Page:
Electoral Boundary Review

Boundary Reviews occur every eight years and Victoria County is due for a review in 2022. The purpose is to ensure the fairness of the size, style and governance structure of council and the distribution of polling districts and boundaries. It’s an opportunity to review the changes that occurred in the municipality in the past eight years and assess whether the current model is effective, efficient and fair or if changes or adjustments need to be made to meet fairness guidelines as directed by the Nova Scotia Utility and Review Board (NSUARB). Any changes from this review will not come into effect until the 2024 Municipal Election. 

Municipal staff will be conducing the review and preparing recommendations for Council. The review will include public consultation sessions. An application will be submitted to the NSUARB and they will hold a public hearing and accept comments in person or in writing on the matter before making a decision on the application.


  • Public Consultation – May and June 2022
  • Online survey – May 24 – June 24, 2022
  • Recommendations to Council – September 2022
  • Submission of application to the NSUARB – November 2022
  • NSUARB Public Hearing – TBD following application submission
  • NSUARB Decision – Q2 2023

Public Participation
Residents were able to participate in the review by attending one of eight open house sessions which were held in each district from May 24 to June 7, 2022.

Online Survey
For residents who were unable to attend an open house and wanted to submit feedback to Victoria County about the 2022 Electoral Boundary Review an online survey was an option. The online survey closed at 5 p.m. on June 24.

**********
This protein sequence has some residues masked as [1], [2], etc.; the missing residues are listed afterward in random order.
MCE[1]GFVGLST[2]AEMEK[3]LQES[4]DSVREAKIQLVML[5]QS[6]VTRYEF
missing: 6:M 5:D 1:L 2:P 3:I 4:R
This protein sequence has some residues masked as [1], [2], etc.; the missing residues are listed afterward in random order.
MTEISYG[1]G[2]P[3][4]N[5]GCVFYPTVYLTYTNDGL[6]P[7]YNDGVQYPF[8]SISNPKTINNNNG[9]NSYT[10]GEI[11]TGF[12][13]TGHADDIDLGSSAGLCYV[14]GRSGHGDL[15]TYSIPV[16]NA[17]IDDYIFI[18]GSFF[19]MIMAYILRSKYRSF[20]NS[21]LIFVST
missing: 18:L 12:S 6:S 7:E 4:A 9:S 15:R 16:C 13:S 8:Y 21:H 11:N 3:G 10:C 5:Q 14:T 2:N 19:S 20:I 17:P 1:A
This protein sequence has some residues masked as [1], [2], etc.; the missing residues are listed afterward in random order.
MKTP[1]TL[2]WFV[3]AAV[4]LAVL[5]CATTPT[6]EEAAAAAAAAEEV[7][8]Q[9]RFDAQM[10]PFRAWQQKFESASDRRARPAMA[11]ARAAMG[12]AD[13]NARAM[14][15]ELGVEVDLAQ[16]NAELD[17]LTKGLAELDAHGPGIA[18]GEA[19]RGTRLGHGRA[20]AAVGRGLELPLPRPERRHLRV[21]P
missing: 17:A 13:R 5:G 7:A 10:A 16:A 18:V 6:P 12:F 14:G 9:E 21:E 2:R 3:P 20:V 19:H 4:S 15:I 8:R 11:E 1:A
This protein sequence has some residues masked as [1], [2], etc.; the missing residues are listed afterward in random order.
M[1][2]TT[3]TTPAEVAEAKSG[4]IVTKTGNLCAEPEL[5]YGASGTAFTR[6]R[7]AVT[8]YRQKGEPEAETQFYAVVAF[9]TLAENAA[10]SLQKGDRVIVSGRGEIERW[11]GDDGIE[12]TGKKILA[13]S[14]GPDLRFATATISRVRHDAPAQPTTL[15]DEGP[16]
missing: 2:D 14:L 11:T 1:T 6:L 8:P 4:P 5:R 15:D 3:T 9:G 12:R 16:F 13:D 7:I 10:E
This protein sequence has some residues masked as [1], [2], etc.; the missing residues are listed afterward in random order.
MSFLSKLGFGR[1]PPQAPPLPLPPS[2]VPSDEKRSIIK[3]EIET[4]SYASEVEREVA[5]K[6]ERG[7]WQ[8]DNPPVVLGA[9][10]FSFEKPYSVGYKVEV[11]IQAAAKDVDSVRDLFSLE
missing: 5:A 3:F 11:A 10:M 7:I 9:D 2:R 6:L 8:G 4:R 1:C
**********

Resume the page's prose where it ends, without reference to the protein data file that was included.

Review Process
In conducting this report, staff are following the two-step process recommended by the NSUARB.

  • Step 1: Council first determines the desired number of councillors (i.e., the size of council) and whether leadership should continue with a Warden or switch to a Mayoral system.

  • Step 2: The distribution of polling districts and their boundaries should be addressed in the second stage. Several factors must be addressed when determining boundaries of polling districts, including the number of electors, relative parity of voting power, population density, community of interest and geographic size.

The Nova Scotia Utility and Review Board has determined that in municipal boundary review applications the target variance for relative parity of voting power must be ±10% from the average number of electors per polling district or ward. Any variance in excess of ±10% must be justified in writing. The larger the proposed variance, the greater the burden on the municipality to justify the higher variance.